Sendhil: The scarcity trap captures this notion we see again and again in many domains. When people have very little, they undertake behaviors that maintain or reinforce their future disadvantage. If you have very little, you often behave in such a way so that you'll have little in the future.
In economics, people talk about the poverty trap. We're generalizing that, saying this happens a lot, and we've experienced it. For example, sometimes you get really busy. Then you're stuck, and you just can't seem to climb your way out. Dieters experience this, too. It's very hard
Another tragic example concerns lonely people. The lonely are interesting because it’s so tempting to say: "Oh, lonely people. Yeah, those are just losers, or whatever. Those are people who can't make friends." Actually, the data suggests that the vast majority of lonely people don't lack any social skills at all. It's just they found themselves in lonely situations.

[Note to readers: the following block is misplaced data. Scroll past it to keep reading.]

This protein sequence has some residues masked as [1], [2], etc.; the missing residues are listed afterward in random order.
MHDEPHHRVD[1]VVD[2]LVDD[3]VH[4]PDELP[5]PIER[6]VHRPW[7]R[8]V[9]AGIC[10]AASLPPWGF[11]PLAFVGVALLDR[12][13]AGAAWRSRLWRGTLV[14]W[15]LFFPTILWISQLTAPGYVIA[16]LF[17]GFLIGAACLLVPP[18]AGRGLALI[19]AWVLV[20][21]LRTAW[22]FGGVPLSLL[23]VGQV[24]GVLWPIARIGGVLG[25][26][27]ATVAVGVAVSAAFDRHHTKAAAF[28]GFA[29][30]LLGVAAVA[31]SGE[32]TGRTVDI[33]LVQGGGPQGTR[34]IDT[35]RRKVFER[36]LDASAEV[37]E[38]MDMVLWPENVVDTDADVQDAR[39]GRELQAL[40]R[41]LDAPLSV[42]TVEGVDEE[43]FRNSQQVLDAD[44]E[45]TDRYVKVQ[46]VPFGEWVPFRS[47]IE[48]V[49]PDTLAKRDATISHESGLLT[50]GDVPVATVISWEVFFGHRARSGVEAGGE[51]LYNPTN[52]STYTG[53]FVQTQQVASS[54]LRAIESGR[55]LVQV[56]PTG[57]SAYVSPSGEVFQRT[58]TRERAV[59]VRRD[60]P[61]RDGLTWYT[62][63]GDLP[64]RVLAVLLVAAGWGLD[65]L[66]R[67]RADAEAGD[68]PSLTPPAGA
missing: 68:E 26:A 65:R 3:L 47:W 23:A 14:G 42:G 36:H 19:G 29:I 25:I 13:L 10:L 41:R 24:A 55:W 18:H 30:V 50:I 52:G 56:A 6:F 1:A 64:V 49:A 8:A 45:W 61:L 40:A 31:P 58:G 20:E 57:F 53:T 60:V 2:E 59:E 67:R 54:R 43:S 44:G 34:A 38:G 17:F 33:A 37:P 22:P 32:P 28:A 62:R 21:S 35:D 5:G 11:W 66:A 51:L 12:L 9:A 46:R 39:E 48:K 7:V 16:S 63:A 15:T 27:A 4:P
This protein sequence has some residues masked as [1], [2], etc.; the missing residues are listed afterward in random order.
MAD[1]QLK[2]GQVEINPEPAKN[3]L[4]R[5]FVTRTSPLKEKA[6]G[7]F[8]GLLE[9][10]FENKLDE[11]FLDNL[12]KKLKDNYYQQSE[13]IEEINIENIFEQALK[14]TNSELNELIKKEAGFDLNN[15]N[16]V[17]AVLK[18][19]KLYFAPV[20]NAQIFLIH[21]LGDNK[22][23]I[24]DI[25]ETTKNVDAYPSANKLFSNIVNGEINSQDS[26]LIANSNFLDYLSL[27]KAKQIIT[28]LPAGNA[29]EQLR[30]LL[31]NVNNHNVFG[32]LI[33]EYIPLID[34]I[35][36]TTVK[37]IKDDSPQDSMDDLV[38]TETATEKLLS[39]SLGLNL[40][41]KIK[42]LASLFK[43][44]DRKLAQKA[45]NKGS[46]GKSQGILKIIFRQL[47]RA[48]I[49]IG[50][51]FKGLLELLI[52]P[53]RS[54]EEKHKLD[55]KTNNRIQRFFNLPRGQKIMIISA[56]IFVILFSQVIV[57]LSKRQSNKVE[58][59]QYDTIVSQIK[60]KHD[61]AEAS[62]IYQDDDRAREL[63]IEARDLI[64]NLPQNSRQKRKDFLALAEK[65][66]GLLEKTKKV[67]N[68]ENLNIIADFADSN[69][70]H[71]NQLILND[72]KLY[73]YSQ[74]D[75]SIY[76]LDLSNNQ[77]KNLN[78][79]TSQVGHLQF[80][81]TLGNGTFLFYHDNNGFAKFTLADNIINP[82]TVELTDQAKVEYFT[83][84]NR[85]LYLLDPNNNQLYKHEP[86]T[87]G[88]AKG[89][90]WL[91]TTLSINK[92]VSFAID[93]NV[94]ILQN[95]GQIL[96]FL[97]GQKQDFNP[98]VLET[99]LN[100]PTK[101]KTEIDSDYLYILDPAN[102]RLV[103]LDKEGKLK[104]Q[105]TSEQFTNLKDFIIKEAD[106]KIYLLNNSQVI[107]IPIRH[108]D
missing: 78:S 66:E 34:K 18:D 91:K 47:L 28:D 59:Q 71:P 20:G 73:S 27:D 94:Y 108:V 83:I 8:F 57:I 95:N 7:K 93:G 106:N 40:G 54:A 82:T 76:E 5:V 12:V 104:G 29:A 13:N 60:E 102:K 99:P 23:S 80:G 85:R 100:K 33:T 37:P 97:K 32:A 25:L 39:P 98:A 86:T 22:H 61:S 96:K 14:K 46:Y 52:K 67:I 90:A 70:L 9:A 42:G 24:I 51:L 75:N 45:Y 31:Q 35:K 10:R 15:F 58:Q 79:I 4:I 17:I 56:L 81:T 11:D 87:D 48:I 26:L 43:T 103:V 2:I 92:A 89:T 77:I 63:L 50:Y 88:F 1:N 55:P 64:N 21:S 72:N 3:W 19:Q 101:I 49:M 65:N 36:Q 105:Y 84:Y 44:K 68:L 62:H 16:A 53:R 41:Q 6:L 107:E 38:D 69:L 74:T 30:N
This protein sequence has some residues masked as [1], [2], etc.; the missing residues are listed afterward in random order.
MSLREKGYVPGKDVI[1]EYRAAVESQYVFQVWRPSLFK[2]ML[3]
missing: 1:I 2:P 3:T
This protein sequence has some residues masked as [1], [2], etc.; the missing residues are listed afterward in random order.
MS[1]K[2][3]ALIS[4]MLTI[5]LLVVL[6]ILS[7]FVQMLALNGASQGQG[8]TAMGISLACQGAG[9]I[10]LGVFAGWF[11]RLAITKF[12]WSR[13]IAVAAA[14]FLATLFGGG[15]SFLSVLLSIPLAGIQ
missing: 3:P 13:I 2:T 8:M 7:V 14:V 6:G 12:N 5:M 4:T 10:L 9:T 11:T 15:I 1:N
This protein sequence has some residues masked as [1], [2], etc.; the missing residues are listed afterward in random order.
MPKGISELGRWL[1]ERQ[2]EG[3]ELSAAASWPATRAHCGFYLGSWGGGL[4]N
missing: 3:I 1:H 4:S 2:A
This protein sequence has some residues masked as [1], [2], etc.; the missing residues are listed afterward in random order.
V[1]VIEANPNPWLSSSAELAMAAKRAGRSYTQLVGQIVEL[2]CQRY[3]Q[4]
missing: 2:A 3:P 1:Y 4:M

You move to a new town and you don't really know anybody. How do you meet people? It's hard to meet people. The longer that persists, now the longer you've been lonely, and then ‑‑ this is the key part with the lonely and the busy and the money and the poor ‑‑ now that you're in that state, your behavior changes, and the way your behavior changes seems to keep you in that state.
There are, I think, a few ways in which your behavior changes. Scarcity draws a lot of attention to itself. That's the key finding that I think motivates everything. When you're experiencing scarcity, your mind automatically focuses on that thing. That focus brings benefits, which we talk about. But it has some costs, too, which help create the scarcity trap.
One cost, for the lonely: If you want to be interesting, the one thing you shouldn't do is really focus on the fact that “I want this person to like me.” That's going to make you very uninteresting. But the lonely, they just can't help but focus on that.